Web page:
Of course I didn't know any of the songs, but I did my best to sing along, if I didn't object to the words too much. The weird thing was, the music was so loud I couldn't actually tell if the congregation were singing or not. I could hear the guitars and drums and voices of singers on stage, but the sound system was so loud I couldn't hear the congregation. Although in a way this was strange, in other ways I enjoyed the fact that I could not sing some words and no one would notice, or if you felt you were a bad singer, you could not sing and no one would notice. People were joining in in other ways. They were raising hands and all that jazz. The people right at the front seemed to be making a bit of a "mosh pit" going a bit crazy on the front row. Some people were even getting their phones out and taking pictures! That for me felt very weird "in church" but this didn't feel like "in church" in a way. It felt quite a lot like a concert.

Also one unforgivable sin - there was a grammatical mistake on one of the song words on the screen!

The (intercessory) prayer bit I found a bit strange. They had obviously collected prayers from prayer slips or via email before the service, and so on the screen appeared some short sentences for what people were praying for: "my son's GCSE results", "my brother's addiction problems" etc. Fine. I see nothing wrong with that, it's a pretty good way to do that in a large church. But I wanted to sit quietly, and read and honour those prayers as they appeared on the screen. But I found I couldn't really do that because the leaders were yacking on and on about prayer. This was definitely the thing I noticed: I couldn't tell when we had stopped talking about prayer and started praying. It all felt a bit of a jumble to me as the leaders spoke fast and loudly and I felt like saying, "can you please shut up so I can actually pray and honour those joys and concerns that are being displayed on the screen?"

There were no women's voices in the service. I counted four men who contributed but no women. But I might be being unfair in making this comment as it's quite easy that you could come to my church and not hear any women's voices on a Sunday too.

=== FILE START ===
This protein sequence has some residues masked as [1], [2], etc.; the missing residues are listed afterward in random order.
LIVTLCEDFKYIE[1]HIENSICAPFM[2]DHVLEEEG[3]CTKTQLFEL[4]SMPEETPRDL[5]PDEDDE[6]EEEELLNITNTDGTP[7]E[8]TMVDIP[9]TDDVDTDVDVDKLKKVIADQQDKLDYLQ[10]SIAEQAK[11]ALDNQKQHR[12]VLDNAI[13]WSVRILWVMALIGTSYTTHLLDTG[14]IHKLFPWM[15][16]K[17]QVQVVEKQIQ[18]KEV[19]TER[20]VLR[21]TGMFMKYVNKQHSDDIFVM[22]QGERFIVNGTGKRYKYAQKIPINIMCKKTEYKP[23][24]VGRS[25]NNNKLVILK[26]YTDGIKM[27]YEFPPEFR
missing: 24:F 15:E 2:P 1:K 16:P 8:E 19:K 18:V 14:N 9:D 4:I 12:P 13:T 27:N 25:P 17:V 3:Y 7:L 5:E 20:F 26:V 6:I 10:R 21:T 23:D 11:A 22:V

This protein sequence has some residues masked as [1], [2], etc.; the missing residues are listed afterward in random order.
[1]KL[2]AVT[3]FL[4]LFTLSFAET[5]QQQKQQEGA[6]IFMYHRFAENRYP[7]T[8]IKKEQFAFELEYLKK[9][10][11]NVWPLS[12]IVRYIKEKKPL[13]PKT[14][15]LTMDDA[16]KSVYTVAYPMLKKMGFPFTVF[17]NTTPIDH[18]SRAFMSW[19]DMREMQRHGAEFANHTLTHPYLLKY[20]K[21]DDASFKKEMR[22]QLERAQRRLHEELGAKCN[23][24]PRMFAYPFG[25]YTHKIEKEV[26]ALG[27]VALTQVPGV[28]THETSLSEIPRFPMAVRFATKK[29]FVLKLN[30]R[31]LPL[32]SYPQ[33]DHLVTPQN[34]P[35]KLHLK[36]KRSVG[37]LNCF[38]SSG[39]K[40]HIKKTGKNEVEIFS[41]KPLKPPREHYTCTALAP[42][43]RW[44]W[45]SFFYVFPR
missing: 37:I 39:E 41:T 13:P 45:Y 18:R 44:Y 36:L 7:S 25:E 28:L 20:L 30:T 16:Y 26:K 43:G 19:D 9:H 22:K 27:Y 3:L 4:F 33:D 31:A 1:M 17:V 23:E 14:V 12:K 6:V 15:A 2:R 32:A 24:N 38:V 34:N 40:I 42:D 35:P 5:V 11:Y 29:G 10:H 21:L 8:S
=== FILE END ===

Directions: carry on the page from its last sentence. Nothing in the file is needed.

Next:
There was very little I could object to in the intellectual content of the service. In the prayer bit there was a theology that God did literally answer prayers. The sermon itself was not particularly conservative at all, nor was it particularly impressive. The basic gist of it was that we have things to do in the world to change it for the better. The preacher spoke about Martin Luther King and various other examples. In some ways it wouldn't have been completely out of place in a Unitarian church. Apart from an aside dig at evolution it wasn't a particularly fundamentalist or conservative Evangelical message.

The young woman beside did play with her phone through a lot of the sermon though, which again I felt a bit shocked by. But then again it was a relaxed atmosphere so you felt no one was watching you. I felt perfectly comfortable reaching into my bag and taking a swig out of a bottle of water, which I might not have done in a different church.

The service ended with an "altar call" of a kind. But they didn't ask anyone to come to the front if they wanted to "give themselves to Jesus" but just to raise their hand. Everyone was standing at this point and my head was bowed so I didn't see if anyone did, or how many.

The service ended and people filed out happily. There was no social time at all from what I could see. No tea or coffee, just spilling out again onto the streets of London. It occurs to me if you had a friend in the congregation you would have to send them a text message to arrange a place to meet them afterwards. You would easily miss them otherwise.

So what do I conclude from this experience? Well I'm very glad I went, and I found it an interesting and somewhat enjoyable experience. In general everything was done well and things were organised and professional. It was a place that was very easy to be anonymous, which is exactly what I wanted that morning. I wanted to slide in, experience something, then slide out without anyone noticing me, and that's pretty much what happened. But it's very tough to build community that way. Clearly they did have a small group ministry programme that they were promoting, but still I felt you could go to a church like that for months without really making any real connections if you were a shy person. These are all the predictable problems of very large churches.

What can someone like me in a little old Unitarian church learn from such a place? Well I think a culture of joy and enthusiasm has much to commend it. As well as being functional outside a building. But ultimately I think the effectiveness of mega-churches is limited, especially outside of large urban areas.

My main criticism though would be the simple impression that it didn't feel like worship for me. Don't get me wrong, I don't object to clapping, loud joyful music etc. But something about the experience did not click for me. In the end there was just too much going on for me to find God. I need a more spacious feel to find God. Places of depth and wonder. For me the loud music drowned out that. And without that, I'm not sure the rest matters so much.